David Lindsay-Abaire won the drama prize for "Rabbit Hole," about a wealthy, suburban couple trying to come to terms with the death of their young son, Danny, accidentally killed when he runs into the street and is struck by a car. The jury had deadlocked on three entries in the drama category.

Jazz artist Ornette Coleman won the music category for "Sound Grammar," his first release in a decade and only the second Pulitzer won by a jazz composer. Wynton Marsalis won the music prize in 1997 for "Blood on the Fields."

Coleman said his cousin notified him that he had won the honor. "I didn't believe him," Coleman told The Associated Press. "I'm grateful to know that America is really a fantastic country."

Natasha Trethewey, a professor of creative writing at Emory University, won for poetry for "Native Guard," a collection that honors the black soldiers who played a role in protecting a fort on the Mississippi coast during the Civil War. The racial legacy of the war echoes through the poems and a forgotten history of the South, according to publisher Houghton Mifflin.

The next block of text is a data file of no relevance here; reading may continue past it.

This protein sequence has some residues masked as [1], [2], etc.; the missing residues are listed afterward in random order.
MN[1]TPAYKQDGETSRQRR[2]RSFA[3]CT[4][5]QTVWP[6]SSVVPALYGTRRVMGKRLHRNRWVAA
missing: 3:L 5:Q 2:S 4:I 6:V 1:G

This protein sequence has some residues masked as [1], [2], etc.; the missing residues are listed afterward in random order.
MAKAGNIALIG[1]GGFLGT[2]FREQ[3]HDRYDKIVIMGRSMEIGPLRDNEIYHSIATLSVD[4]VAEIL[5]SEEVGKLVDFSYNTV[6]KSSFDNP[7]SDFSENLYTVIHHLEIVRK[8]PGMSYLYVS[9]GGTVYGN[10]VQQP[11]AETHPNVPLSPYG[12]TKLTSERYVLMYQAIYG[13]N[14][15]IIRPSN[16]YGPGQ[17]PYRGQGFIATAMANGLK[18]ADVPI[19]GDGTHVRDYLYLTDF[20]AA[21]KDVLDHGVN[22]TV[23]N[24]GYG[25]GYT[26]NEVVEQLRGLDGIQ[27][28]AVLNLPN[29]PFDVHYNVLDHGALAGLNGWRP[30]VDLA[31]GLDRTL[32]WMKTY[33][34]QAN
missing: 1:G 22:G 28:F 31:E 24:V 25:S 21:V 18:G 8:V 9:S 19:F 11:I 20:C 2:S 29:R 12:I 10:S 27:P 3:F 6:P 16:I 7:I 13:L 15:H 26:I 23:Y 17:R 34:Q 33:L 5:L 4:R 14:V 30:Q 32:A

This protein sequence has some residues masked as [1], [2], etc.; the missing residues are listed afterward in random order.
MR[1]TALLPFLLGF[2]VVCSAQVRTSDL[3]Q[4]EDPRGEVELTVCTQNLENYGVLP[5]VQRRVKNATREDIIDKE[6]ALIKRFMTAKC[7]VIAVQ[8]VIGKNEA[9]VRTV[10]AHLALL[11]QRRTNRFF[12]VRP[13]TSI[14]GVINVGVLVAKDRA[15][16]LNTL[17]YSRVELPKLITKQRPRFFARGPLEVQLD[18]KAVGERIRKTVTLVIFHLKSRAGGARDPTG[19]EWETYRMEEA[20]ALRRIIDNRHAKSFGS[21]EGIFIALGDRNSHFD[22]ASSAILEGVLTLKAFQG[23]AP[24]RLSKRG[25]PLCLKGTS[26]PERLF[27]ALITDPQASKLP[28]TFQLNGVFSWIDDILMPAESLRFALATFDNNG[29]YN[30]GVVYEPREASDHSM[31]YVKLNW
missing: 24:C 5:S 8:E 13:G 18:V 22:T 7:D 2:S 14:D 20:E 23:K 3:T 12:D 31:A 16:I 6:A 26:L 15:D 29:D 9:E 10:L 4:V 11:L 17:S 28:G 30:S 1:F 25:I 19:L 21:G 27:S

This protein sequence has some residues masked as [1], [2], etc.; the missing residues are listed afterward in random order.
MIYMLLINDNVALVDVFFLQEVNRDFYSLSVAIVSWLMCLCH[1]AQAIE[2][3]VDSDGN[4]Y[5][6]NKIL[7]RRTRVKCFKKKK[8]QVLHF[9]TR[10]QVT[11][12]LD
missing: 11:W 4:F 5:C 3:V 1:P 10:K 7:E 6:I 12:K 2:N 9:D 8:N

Special citations were given to science fiction icon Ray Bradbury, 87, and famed jazz saxophonist John Coltrane, who died in 1967 at age 40.

Winners in every category except for public service receive a $10,000 cash award and a certificate. The public service winner is awarded a gold medal.

The awards are given by Columbia University on the recommendation of the 18-member Pulitzer board.

The board this year replaced the beat reporting category with a local reporting category.

Online material was allowed to be part of all entries for the first time last year, but was restricted in all but one category to written stories or still images. This year, newspapers were able to submit online material like video, blogs, databases and interactive graphics for all print categories. The Public Service category has allowed material such as streaming video and databases since 1999.

The Pulitzers were created under the terms of the will of newspaper publisher Joseph Pulitzer, who died in 1911. He endowed the journalism school at Columbia, and dictated that money be set aside for the prizes. The first awards were handed out in 1917.